Medical Reserve Corps and You
Captain Rob Tosatto is Director, Medical Reserve Corps, Office of the Assistant Secretary of Preparedness and Response (ASPR), U.S. Department of Health and Human Services. CAPT Tosatto discussed the mission of the MRC program. He mentioned how and why officers in the Public Health Service should support its activities through a local MRC Unit.
The Medical Reserve Corps is a national network of local groups of volunteers engaging local communities to strengthen public health, reduce vulnerability, build resilience, and improve preparedness, response, and recovery capabilities. Click here to find a MRC Unit near you. Click here for a guide for PHS officers interested in the MRC Program.
"Medical Reserve Corps and You;" recorded on February 12, 2017; CAPT Rob Tosatto and John McElligott (COA staff) speaking. Click here for the slides.
Blended Retirement System
Executive Director Jim Currie hosted a webinar called, "The New Uniformed Services Retirement System: How Does It Affect You?" CDR Mark McKinnon of Commissioned Corps Headquarters assisted in answering many questions specific to the Public Health Service. Click the link below to access the archived webinar.
For questions about your retirement situation within the Public Health Service, contact CDR Mark McKinnon at Mark.McKinnon@hhs.gov.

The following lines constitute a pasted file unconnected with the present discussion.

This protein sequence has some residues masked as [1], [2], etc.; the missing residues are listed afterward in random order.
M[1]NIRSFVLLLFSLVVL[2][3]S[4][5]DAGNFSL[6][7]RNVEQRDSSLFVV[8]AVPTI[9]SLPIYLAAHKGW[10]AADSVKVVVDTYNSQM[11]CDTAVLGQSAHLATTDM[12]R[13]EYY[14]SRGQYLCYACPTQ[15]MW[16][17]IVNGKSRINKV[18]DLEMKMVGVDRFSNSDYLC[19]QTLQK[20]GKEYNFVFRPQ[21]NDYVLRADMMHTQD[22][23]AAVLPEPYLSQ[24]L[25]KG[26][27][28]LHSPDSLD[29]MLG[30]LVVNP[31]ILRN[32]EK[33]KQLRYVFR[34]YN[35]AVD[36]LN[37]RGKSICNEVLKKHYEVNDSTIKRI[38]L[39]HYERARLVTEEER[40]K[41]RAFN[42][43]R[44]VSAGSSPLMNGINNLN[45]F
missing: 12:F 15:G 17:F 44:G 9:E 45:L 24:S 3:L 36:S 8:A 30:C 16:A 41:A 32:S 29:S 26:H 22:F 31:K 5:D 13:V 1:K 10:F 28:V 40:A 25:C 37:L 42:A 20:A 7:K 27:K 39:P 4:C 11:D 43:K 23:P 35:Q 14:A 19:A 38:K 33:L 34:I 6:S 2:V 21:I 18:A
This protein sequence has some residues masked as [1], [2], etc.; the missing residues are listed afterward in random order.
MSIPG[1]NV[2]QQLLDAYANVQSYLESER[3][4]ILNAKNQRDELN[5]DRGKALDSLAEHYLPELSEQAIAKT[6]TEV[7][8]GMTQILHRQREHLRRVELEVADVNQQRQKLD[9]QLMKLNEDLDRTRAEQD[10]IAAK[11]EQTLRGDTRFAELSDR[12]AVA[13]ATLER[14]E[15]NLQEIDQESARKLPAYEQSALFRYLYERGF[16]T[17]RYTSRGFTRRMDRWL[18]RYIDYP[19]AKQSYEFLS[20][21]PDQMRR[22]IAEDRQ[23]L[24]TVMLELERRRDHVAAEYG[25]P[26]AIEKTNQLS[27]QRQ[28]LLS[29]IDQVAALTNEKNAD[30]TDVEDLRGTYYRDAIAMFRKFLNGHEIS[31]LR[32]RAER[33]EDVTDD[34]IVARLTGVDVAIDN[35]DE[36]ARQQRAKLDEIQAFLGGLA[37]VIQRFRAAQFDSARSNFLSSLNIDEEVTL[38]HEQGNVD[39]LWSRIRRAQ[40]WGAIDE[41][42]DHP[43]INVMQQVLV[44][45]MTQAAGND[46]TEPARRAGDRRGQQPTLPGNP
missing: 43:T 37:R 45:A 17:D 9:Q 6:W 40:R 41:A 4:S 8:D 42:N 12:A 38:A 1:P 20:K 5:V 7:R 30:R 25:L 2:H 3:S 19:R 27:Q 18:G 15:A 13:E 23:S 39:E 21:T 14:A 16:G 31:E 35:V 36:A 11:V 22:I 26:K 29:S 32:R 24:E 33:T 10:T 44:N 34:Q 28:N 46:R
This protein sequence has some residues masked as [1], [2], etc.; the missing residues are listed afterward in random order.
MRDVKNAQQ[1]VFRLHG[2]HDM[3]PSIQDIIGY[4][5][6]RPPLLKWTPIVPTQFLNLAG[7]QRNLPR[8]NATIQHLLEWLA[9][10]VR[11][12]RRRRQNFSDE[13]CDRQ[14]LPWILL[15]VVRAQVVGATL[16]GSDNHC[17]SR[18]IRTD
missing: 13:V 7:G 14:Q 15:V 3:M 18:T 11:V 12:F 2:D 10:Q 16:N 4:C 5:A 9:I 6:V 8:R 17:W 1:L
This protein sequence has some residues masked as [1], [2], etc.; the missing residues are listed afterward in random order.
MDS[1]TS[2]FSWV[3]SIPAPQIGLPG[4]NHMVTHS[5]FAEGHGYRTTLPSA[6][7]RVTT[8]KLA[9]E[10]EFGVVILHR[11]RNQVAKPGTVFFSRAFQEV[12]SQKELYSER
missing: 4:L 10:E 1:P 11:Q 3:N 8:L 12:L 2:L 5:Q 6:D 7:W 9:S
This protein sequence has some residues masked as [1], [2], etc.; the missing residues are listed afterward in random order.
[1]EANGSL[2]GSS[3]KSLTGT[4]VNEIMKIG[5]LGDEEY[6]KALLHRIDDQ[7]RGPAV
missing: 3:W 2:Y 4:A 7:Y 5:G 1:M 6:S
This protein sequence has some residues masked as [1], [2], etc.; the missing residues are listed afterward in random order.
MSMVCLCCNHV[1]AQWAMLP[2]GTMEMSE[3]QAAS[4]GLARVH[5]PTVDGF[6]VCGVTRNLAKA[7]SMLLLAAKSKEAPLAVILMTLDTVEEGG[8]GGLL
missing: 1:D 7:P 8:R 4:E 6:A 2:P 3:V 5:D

"The New Uniformed Services Retirement System: How Does It Affect You?" (59 minutes); recorded on March 29, 2016; James T. Currie, PhD, CDR Mark McKinnon, and John McElligott speaking. Click here for the slides.
Communicating with News Media
Executive Director Jim Currie hosted a webinar to assist Public Health Service officers to understand the nature of the people with whom they are communicating in the news media, including what motivates them. Below are links to the audio recording, some slides Jim presented, and a case study he referenced. His tips included:
- Get to know the reporters who cover your organization on a regular basis.
- Seek them out when you have a news story, rather than sending out a blind press release.
- Small newspapers and radio stations love everything.
- Tell your story and give your answers simply and in a straight-forward fashion.
- Understand that sound-bites are important and can make or break your career.
- Never try to deny the obvious.
- Do not use jargon or acronyms.